276 pp. Dial Books (Penguin Group). 2010 ISBN: 978-0-8037-3495-1 (Hardcover)
(From the publisher) “Seventeen-year-old Lennie Walker, bookworm and band geek, plays second clarinet and spends her time tucked safely and happily in the shadow of her fiery older sister, Bailey. But when Bailey dies abruptly, Lennie is catapulted to center stage of her own life—and, despite her nonexistent history with boys, suddenly finds herself struggling to balance two. Toby was Bailey’s boyfriend; his grief mirrors Lennie’s own. Joe is the new boy in town, a transplant from Paris whose nearly magical grin is matched only by his musical talent. For Lennie, they’re the sun and the moon; one boy takes her out of her sorrow, the other comforts her in it. But just like their celestial counterparts, they can’t collide without the whole wide world exploding.
This remarkable debut is perfect for fans of Sarah Dessen, Deb Caletti, and Francesca Lia Block. Just as much a celebration of love as it is a portrait of loss, Lennie’s struggle to sort her own melody out of the noise around her is always honest, often hilarious, and ultimately unforgettable.”
I need a moment to gush- I couldn’t get enough of this extraordinary novel!! Of course I want you to read my review, but seriously, just go buy this book. I’ll wait for you to get back, I promise The Sky is Everywhere is a drop what you’re reading right now and start reading this instead kind of book.
To start, I need to bring up Jandy Nelson’s writing style. Her bio on the back flap says she has a degree in poetry and it’s evident in her writing. The story is beautifully lyrical and easy to read. I especially enjoyed the poetry included that’s written by Lennie. It’s creative and honest; it’s a great representation of what a talented teenager might write. Imagery is always important in novels and the imagery Nelson creates is spectacular. “The flower is blooming again in my chest, this time three seconds from bud to showstopper.” Is it possible to read this line and not visualize a girl falling in love?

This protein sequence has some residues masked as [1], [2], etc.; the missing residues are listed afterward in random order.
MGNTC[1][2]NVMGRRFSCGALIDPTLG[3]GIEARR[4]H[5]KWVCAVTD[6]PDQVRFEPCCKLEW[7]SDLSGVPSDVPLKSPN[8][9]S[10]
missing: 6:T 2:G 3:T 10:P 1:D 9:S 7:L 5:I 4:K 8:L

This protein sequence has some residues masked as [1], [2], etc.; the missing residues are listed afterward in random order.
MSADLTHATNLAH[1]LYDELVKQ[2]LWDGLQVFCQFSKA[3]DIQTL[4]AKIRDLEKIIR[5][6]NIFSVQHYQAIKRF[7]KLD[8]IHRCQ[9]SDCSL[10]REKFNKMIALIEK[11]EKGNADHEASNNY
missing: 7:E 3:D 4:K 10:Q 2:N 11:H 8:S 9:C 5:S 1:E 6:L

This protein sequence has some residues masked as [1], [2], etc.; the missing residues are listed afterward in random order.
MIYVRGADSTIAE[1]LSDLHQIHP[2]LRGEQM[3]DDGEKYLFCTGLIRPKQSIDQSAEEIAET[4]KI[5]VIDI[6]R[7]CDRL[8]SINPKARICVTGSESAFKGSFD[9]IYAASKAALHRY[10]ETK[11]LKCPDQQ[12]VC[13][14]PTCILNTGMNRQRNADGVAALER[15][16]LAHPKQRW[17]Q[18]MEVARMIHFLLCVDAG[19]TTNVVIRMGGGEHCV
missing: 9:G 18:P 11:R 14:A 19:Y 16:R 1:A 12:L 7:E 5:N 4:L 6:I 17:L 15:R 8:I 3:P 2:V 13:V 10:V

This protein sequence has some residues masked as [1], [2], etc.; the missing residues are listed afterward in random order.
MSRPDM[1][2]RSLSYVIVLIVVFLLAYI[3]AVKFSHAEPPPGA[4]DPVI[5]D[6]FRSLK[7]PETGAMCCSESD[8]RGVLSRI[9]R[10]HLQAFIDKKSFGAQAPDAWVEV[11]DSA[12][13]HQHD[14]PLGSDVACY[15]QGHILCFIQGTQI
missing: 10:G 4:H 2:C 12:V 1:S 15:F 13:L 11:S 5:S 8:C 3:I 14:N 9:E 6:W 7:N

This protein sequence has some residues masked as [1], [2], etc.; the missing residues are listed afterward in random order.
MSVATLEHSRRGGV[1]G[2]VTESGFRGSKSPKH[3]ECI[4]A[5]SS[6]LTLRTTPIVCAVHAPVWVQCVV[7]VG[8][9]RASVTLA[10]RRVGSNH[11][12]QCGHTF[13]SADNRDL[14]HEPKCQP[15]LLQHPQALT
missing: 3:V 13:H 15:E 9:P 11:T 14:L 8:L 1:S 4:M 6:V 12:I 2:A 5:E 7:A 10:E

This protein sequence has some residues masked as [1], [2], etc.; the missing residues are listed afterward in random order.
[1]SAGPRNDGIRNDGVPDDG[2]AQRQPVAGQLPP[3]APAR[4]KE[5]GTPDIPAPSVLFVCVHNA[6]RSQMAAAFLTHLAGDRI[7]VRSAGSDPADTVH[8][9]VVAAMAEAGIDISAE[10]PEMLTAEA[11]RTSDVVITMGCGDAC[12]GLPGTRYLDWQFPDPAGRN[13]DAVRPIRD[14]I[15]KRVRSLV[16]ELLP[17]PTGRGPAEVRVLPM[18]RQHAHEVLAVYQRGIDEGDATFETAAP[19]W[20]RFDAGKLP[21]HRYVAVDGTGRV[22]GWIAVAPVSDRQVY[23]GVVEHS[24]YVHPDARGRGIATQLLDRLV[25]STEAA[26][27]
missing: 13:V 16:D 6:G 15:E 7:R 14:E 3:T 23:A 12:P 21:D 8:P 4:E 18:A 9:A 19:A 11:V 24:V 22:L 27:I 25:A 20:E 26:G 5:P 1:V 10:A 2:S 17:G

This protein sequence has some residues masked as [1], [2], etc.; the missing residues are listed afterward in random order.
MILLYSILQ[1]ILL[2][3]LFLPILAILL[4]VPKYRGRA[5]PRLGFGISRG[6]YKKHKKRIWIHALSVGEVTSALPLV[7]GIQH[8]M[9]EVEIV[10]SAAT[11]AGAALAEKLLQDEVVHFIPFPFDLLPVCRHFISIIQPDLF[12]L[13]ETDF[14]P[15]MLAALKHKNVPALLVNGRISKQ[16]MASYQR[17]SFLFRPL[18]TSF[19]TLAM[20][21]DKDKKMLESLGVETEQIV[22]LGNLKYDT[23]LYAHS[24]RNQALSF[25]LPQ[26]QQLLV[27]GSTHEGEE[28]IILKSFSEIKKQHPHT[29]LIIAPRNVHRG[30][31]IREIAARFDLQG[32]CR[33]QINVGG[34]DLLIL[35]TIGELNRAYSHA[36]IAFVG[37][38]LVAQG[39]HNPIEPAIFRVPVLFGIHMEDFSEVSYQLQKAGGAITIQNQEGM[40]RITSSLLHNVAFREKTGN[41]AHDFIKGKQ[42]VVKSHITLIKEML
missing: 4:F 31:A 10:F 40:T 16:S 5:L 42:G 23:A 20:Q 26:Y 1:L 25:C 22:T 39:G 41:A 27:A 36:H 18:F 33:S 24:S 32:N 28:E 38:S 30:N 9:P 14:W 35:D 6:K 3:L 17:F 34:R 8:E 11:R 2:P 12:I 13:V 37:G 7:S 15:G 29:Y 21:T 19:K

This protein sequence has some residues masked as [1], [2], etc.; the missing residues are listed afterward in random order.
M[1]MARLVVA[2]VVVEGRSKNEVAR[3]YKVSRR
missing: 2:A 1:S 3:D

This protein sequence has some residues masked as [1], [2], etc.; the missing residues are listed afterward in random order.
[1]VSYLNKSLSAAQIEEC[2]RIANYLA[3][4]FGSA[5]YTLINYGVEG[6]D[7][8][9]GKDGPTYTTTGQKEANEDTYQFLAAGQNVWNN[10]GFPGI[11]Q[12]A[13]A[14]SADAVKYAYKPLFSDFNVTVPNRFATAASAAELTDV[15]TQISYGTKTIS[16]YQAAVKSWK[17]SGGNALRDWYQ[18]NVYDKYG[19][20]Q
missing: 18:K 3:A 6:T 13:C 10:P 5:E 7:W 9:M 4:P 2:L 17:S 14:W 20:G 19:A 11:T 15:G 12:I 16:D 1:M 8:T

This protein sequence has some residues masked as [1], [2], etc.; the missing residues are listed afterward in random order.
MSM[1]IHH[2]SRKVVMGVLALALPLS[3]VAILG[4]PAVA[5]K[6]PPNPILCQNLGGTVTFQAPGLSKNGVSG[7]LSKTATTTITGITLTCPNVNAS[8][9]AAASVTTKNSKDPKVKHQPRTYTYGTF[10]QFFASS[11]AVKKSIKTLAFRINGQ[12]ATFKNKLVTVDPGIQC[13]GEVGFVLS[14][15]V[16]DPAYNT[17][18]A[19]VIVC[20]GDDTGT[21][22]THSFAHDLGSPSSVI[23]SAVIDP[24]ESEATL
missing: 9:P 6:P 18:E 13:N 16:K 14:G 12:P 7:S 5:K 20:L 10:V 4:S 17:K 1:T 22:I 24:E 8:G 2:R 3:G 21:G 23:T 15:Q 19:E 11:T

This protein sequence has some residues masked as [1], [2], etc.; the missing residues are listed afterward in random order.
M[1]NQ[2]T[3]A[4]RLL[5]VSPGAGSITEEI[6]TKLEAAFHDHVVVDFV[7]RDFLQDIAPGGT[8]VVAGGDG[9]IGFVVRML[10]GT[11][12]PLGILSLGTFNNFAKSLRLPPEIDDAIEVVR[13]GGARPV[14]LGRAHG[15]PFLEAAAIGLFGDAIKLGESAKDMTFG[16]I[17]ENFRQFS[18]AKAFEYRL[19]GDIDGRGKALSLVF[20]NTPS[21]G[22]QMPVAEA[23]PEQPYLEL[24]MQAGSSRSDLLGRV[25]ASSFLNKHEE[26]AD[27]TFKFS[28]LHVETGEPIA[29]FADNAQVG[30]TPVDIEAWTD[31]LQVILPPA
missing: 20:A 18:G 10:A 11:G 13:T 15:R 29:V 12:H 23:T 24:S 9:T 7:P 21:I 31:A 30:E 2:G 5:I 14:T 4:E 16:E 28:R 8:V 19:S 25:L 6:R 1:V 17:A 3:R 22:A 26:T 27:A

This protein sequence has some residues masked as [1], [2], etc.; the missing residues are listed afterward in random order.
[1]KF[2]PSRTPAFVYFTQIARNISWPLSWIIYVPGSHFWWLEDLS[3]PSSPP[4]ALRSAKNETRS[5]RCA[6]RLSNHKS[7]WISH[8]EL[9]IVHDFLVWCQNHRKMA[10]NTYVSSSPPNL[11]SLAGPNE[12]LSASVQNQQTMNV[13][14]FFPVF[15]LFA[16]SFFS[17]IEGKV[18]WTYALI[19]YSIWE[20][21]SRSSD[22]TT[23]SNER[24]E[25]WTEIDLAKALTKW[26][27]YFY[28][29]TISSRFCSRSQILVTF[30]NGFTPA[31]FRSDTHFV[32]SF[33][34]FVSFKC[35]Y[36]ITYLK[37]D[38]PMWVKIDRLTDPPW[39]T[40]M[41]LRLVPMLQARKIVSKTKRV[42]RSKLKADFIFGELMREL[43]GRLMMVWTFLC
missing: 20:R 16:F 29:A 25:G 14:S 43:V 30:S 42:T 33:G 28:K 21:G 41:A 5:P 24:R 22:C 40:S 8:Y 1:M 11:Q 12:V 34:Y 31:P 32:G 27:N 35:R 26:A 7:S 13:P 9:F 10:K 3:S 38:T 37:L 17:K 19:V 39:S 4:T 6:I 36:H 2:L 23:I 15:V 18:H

Considering my love of great characters, I must mention Lennie. She is deep, conflicted, and talented. Lennie is a talented poet and clarinetess, both of which give her an emotional outlet to deal with Bailey’s death. Lennie’ poetry is personal and therapeutic, but she writes these poems on anything she can (i.e. paper cups, tree limbs) and leaves them for people to discover. Even though Emily Dickinson kept her poems hidden and private while she was alive, Lennie’s poetry reminded me of Dickinson’s poems. Both wrote poetry in response to their observations of the world around them. Lennie’s poetry is written according to how she’s feeling now about her trials in love and her feelings about Bailey’s death. It’s also written reflecting on her different interactions and conversations with Bailey.
The Sky is Everywhere will speak to teens in multiple ways. Not all teenage girls will relate to a love triangle like Lennie’s, but many will relate to feeling like the second fiddle to a sibling or friend. One of the biggest conflicts of the story is about Lennie climbing out from under Bailey’s shadow. Bailey didn’t try to make Lennie feel sub-par, but Lennie still felt that way only she didn’t truly realize it until after Bailey’s death. Now Lennie is left to wonder if she’s better than second chair clarinet and good/beautiful enough for a spectacular boy like Joe. Lennie is a richly layered character that readers will easily respond to.
Overall, I without a doubt give The Sky is Everywhere five stars. Jandy Nelson has proven herself as an enormously talented new author. I eagerly await for her next novel!